Objective: To assess the haemodynamic effect of simultaneously adjusting atrioventricular (AV) and interventricular (VV) delays.
Method: 35 different combinations of AV and VV delay were tested by using digital photoplethysmography (Finometer) with repeated alternations to measure relative change in systolic blood pressure (SBPrel) in 15 patients with cardiac resynchronisation devices for heart failure.
Results: Changing AV delay had a larger effect than changing VV delay (range of SBPrel 21 v 4.2 mm Hg, p < 0.001). Each had a curvilinear effect. The curve of response to AV delay fitted extremely closely to a parabola (average R2 = 0.99, average residual variance 0.8 mm Hg2). The response to VV delay was significantly less curved (quadratic coefficient 67 v 1194 mm Hg/s2, p = 0.003) and therefore, although the residual variance was equally small (0.8 mm Hg2), the R2 value was 0.7. Reproducibility at two months was good, with the SD of the difference between two measurements of SBPrel being 2.5 mm Hg for AV delay (2% of mean systolic blood pressure) and 1.5 mm Hg for VV delay (1% of mean systolic blood pressure).
Conclusions: Changing AV and VV delays results in a curvilinear acute blood pressure response. This shape fits very closely to a parabola, which may be valuable information in developing a streamlined clinical protocol. VV delay adjustment provides an additional, albeit smaller, haemodynamic benefit to AV optimisation.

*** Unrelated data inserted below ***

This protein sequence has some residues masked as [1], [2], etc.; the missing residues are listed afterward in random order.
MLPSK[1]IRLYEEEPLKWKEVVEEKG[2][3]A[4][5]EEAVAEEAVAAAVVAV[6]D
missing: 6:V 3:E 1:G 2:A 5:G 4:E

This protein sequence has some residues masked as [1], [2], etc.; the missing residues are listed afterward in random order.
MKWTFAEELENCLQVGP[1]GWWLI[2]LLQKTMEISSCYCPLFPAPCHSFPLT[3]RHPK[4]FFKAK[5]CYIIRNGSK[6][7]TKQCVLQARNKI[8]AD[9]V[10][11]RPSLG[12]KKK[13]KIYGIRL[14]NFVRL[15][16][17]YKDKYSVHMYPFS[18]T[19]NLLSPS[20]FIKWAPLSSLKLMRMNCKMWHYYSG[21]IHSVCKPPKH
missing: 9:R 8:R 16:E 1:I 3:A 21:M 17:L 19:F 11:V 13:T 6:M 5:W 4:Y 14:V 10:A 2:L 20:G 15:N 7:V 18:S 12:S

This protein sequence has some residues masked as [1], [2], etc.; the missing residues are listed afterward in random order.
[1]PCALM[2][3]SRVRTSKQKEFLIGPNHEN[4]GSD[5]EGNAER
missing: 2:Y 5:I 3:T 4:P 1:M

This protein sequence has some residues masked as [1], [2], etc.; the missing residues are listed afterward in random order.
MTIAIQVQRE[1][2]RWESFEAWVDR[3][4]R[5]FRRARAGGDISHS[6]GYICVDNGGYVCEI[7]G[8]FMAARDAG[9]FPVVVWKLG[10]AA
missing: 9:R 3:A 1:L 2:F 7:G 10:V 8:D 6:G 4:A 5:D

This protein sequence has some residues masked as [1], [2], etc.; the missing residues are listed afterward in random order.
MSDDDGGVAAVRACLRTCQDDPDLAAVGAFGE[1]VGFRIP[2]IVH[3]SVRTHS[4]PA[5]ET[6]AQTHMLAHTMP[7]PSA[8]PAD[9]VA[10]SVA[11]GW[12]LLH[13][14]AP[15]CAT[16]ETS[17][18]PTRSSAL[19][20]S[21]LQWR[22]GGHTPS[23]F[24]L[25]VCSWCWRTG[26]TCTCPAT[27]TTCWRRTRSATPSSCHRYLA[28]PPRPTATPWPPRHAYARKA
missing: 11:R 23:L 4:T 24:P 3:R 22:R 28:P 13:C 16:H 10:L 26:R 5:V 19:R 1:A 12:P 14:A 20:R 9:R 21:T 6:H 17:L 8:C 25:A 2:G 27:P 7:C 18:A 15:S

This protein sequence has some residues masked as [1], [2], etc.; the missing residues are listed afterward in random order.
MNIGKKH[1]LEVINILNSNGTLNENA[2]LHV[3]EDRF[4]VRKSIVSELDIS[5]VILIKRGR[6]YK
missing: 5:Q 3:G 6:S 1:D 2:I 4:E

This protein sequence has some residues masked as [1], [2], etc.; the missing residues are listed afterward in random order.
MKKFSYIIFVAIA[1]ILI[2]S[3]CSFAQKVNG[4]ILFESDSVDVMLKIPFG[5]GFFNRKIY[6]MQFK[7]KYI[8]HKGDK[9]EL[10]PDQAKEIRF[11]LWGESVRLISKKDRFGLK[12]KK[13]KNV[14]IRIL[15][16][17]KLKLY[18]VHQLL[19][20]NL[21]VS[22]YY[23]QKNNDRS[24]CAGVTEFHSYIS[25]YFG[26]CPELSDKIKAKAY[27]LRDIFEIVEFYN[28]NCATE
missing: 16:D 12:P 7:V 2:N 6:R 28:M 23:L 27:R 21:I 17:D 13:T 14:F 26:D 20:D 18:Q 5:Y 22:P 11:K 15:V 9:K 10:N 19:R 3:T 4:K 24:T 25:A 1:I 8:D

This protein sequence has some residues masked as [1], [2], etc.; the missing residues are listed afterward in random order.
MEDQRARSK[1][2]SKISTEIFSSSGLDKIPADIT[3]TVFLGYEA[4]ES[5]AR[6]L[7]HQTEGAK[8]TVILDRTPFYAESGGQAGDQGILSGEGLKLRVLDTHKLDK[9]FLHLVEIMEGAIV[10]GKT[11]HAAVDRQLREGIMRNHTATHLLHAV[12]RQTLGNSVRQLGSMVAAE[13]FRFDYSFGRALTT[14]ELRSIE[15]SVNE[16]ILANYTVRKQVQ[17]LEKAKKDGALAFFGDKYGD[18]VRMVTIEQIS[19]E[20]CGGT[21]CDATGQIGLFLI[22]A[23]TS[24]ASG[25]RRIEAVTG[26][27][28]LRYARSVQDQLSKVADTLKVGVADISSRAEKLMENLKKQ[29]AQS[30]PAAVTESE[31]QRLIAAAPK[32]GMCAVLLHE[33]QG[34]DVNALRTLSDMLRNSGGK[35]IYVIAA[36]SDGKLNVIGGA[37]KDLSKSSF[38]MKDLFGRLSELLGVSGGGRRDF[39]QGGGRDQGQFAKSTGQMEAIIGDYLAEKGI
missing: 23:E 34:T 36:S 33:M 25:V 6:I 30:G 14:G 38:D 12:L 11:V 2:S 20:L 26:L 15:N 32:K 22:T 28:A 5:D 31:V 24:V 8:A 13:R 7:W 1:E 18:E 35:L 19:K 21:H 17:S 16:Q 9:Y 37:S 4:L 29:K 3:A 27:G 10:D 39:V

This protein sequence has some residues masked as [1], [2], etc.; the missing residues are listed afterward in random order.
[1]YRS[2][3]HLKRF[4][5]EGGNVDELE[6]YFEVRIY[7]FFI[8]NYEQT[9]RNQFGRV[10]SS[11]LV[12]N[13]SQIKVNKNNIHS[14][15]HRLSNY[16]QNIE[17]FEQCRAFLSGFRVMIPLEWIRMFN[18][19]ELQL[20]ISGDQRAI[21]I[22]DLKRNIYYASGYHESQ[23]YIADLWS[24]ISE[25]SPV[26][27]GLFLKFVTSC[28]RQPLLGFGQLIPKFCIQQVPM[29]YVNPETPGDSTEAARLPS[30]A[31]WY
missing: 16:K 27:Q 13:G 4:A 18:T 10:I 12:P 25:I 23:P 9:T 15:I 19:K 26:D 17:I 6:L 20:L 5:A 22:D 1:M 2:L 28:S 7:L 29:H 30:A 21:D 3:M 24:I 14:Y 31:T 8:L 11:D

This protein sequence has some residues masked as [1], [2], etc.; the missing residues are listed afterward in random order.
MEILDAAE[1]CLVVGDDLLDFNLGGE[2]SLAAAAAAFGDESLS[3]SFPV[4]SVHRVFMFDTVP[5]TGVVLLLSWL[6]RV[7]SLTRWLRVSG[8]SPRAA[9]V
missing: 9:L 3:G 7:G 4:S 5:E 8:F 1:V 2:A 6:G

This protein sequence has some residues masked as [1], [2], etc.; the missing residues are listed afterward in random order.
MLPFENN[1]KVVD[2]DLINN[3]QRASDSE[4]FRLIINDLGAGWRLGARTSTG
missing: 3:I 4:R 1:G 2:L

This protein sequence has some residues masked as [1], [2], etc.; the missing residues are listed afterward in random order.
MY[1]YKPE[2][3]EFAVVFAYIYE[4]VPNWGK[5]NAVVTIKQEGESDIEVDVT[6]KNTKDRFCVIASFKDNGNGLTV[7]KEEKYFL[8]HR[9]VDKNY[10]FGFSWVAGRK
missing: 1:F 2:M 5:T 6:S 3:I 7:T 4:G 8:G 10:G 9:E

- AV, atrioventricular
- CARE-HF, Cardiac Resynchronization-Heart Failure
- COMPANION, Comparison of Medical Therapy, Pacing and Defibrillation in Chronic Heart Failure
- NYHA, New York Heart Association
- SBP, systolic blood pressure
- SBPrel, relative change in systolic blood pressure
- VV, interventricular
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↵* Also The Royal Brompton Hospital, London, UK
Published Online First 18 May 2006
Competing interests: We acknowledge support from the British Heart Foundation, Medtronic and the Coronary Flow Trust. Dr Whinnett (FS/05/068), Dr Davies (FS/05/006) and Dr Francis (FS/04/079) are British Heart Foundation fellows. Our institution has filed a patent involving some of the techniques described in this paper.
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